18 Sep A Running Program
Part 3: The Stretching Program
This is no longer a “pre-season” program, so I will rename it simply a running stretching program. I always recommend a stretching program for any runner. This allows you to at least partially counteract the muscle imbalances and tightness that come from being a runner. These imbalances can be even more pronounced if you are a runner who sits at a desk all day (see my previous blog on this topic). The following stretches are pretty basic and aim to stretch the main muscle groups of the lower body: calf, quads, hamstrings, gluts and hip flexors. They include stretches that are given at our clinic on almost a daily basis.
1. Calf Stretches: the important thing about doing calf stretches is that you do them both with the knee bent as well as straight to be sure you get the two main muscle groups of the calf. If you are doing both these positions, it really doesn’t matter whether you do them with your foot against the wall (targeting plantar fascia a bit more), over a step or in a lunge against the wall (as shown).
2. Hamstring Stretches: We prefer these hamstring stretches since they allow you to target different portions of the hamstring (medial and lateral) and give your knee a bit of protection since it is supported, but again whatever stretches work the best for you are fine. Sitting on a supportive structure (bench, couch or bed will do) first lean forward with a straight back (left image). Second, turn your shoulders away from the leg you are stretching and lean the same shoulder toward your knee still keeping your back as straight as possible (right image).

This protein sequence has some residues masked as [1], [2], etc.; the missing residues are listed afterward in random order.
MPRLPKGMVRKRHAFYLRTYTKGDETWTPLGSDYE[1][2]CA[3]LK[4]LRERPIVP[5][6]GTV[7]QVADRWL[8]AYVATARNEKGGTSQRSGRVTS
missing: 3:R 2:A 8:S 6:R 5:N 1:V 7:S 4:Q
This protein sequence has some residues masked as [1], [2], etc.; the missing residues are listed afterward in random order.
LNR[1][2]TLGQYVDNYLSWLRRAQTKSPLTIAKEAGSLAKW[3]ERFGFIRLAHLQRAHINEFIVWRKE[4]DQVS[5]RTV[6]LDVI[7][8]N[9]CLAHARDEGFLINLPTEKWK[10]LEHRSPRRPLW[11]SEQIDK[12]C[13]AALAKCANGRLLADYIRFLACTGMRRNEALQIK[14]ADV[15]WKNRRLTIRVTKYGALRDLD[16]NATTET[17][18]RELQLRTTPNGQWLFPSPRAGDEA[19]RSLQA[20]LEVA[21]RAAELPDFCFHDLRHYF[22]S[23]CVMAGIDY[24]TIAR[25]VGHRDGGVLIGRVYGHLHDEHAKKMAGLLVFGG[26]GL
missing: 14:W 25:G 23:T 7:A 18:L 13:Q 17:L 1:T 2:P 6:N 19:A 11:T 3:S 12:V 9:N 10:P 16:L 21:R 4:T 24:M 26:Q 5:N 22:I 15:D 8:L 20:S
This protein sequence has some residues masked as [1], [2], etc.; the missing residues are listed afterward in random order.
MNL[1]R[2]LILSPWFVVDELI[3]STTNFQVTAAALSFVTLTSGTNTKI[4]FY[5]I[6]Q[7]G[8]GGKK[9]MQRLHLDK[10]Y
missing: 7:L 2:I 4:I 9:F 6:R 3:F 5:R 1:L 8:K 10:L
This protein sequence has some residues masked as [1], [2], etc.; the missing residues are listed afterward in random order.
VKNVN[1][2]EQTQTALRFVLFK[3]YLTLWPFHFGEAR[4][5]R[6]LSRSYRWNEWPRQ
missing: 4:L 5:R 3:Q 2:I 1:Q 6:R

3: Quadriceps Stretches: We give this quad stretch out very regularly since the traditional quad stretch doesn’t target the rectus femorus (also a hip flexor).When the rectus femorus is tight it can effect your hips and back as well as your knee.
Standing with one knee on a chair behind you, and holding onto someting stand up as straight as you can until you feel the stretch in the front of the quad. Back of a couch or arm of a chair can also be used to prop the foot up.
4. Hip flexor Stretch: A favourite of Richard, this stretch targets
the hip flexor without putting too much strain on the back. Putting one foot on a higher structure like a table or railing, lunge forward until you feel the stretch at the hip of the standing leg.
5: Gluteus Maximus Stretch: Holding on to your leg in the crossed over position hig the knee in to your opposite shoulder and hold.
6: Gluteus Minimus (and other small, deep hip external rotators) Stretch. this is my favorite stretch! Since starting Fascial Stretch Therapy, I have given this stretch out a lot as it is the closest I can get to mimicking the deep hip stretch that I give. Sitting in this position and keeping both hip bones on the floor let your knees fall to both sides to target specific muscles.
To actually increase muscle length, stretches are best done when the core temperature is slightly raised (after activity) and should be held for a minimum of 30 seconds (as opposed to dynamic stretches which are done as pre-activity preparation), but any time is better than none. I find myself cutting them out after a run to save time, but will do them before bed as a relaxation technique… Do whatever works for you!
Remember, stretches alone might help reduce injury but will rarely help you recover on their own. See my previous blogs on running injuries, running strengthening, and eccentrics to give you more clues!
As always, thanks for reading!
Rebecca Chambers, MSc in Exercise Science and BSc(PT)
Photos courtesy of google images